Pakistan's new Prime Minister Imran Khan pledged to grant citizenship to Pakistan-born children of Afghan and Bengali refugees who have been living in the country for decades.
At a fundraiser, Khan said a lack of documentation and education for the children has prevented them from getting jobs, forcing them to turn to crime.
But CBSN contributor Alex Kliment of GZERO Media said the decision could have positive political consequences for Khan since many of the refugees are part of the Pashtun ethnic group, which largely voted for Khan's political party in the recent election.
"If he gives citizenship and passports and access to public services to a million and a half people, those people may well become loyal voters of his," Kliment said.
The military, which is very powerful in Pakistan, is opposed to the plan citing security threats. At times, Kliment said the military has also tried to use refugees as a bargaining chip in the country's tense relationship with Afghanistan's government.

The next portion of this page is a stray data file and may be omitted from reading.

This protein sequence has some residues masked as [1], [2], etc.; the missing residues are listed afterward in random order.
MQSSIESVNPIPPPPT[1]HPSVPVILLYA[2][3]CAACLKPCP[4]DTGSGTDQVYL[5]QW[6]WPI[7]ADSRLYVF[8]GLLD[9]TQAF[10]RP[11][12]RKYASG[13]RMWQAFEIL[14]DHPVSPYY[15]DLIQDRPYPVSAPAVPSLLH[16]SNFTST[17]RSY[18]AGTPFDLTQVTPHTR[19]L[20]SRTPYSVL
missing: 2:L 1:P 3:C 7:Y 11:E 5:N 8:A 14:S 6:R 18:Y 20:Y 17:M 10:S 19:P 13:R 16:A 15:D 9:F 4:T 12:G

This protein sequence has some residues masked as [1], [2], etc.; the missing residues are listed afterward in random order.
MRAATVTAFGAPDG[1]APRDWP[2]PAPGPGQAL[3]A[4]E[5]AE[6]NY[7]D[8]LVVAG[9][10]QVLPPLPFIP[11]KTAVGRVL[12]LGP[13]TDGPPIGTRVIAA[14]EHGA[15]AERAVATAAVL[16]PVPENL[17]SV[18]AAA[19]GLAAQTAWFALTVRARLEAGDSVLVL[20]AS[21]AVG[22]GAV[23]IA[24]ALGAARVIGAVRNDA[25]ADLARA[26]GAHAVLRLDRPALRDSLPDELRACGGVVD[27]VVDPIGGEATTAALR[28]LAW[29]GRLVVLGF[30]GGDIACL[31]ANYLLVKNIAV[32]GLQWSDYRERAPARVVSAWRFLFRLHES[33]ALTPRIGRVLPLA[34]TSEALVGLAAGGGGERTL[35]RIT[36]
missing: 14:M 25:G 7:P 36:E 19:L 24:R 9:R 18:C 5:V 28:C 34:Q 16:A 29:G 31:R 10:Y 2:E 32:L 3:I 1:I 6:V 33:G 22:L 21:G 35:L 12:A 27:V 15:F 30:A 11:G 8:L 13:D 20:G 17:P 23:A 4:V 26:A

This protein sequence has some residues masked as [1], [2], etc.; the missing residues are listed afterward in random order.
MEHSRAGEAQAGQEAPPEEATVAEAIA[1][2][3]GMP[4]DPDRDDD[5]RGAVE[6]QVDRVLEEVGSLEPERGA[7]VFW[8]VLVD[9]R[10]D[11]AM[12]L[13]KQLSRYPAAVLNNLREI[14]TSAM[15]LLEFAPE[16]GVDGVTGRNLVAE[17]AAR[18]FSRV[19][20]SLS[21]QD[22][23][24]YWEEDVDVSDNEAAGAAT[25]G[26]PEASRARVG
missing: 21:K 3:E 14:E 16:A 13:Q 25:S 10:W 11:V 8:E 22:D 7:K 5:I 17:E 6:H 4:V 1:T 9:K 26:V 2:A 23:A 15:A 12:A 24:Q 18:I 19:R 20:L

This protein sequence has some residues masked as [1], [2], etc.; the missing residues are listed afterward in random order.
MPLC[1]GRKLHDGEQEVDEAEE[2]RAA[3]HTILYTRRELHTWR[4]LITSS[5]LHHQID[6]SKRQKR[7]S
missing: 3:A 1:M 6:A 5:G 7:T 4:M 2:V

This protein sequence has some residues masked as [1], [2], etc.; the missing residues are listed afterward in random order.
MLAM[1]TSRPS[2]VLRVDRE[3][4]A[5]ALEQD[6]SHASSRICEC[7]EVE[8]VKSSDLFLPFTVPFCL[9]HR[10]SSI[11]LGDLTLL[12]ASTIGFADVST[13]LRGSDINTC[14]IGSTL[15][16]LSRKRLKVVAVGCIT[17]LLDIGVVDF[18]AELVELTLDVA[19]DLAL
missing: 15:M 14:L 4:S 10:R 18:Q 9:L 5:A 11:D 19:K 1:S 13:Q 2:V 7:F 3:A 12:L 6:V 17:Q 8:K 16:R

"The Pakistani military knows full well if they were to unceremoniously dump 1.5 million people in Afghanistan -- a country which is already straining to keep itself together -- that could well provoke a humanitarian and even political crisis that the U.S. backed government in Kabul would be none too pleased about," Kliment said.
This comes as the U.S. plans to admit, the lowest refugee cap in U.S. history. Secretary of State Mike Pompeo made the announcement Monday, calling the new figures "expansive." But Pompeo also referenced a backlog of asylum seekers, calling it a "daunting challenge." He said there are over 800,000 asylum cases pending. In 2019, the U.S. plans to process only 280,000 asylum seekers.
The refugee vetting process in the U.S. can take 24 months. With humanitarian crises worldwide, there are refugees coming from places like Syria, Yemen and Myanmar. So a lower number of refugees admitted by the U.S. could impact refugee organizations trying to keep up.